When a plant wants water, it has to fight the soil for it, exerting some pressure to lure the water from the soil and into the roots. At the same time, the soil exerts pressure of its own to retain water. Whether the plant or the soil wins this tug-of-war depends on the type of soil, the variety of plant and the plant’s maturity.
To find the right mix of soil and seed, Ma reached out to Carr, who serves as director of Blandy Experimental Farm, an environmental science field station in Clarke County.
“Some of my students have used 3D printing to make devices to collect pollen off of bees as they enter their hives, but I never imagined that you could potentially print something that was biologically alive,” Carr said.
He proposed plants that naturally occur in areas where life is at its limits – native plants that grow practically right on bare rock. “Green roofs tend toward these species that are good at living under these really harsh conditions, getting baked in the sun,” Carr said. “From this research, we can learn a lot about what works for green roofs to help with rainwater, cooling and providing a habitat for pollinators and other insects.”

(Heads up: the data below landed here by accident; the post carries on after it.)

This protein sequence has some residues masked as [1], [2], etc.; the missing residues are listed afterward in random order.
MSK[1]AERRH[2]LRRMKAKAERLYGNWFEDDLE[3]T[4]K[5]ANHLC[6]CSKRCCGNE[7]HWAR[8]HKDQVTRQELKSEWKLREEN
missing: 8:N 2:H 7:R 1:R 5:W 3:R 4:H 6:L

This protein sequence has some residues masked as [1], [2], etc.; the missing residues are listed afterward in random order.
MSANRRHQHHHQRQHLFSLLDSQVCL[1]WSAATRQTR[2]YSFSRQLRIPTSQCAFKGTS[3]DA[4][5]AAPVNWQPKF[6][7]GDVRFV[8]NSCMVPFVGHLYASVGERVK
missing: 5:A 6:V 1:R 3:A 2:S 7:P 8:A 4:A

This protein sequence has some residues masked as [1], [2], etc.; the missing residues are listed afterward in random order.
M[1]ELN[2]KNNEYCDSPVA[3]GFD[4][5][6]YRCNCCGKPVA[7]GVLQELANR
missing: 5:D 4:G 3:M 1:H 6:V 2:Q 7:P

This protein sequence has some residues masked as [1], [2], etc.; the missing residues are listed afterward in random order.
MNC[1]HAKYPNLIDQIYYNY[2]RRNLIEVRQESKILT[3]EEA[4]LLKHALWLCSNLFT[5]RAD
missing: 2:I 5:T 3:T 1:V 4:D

Carr recommended stonecrop, commonly used in green roof settings. Stonecrop’s physiology is similar to the cactus. It can survive on very little water, dry out and desiccate to some degree, and then recover.
The team published its results, “3D printing of Ecologically Active Soil Structures,” in the journal Additive Manufacturing in early 2022. Barnes, who was the lead author on the team’s paper, will continue to help solve big problems with big impacts as a graduate student in mechanical engineering at Stanford University, where he plans to focus on hypersonic flight and propulsion research.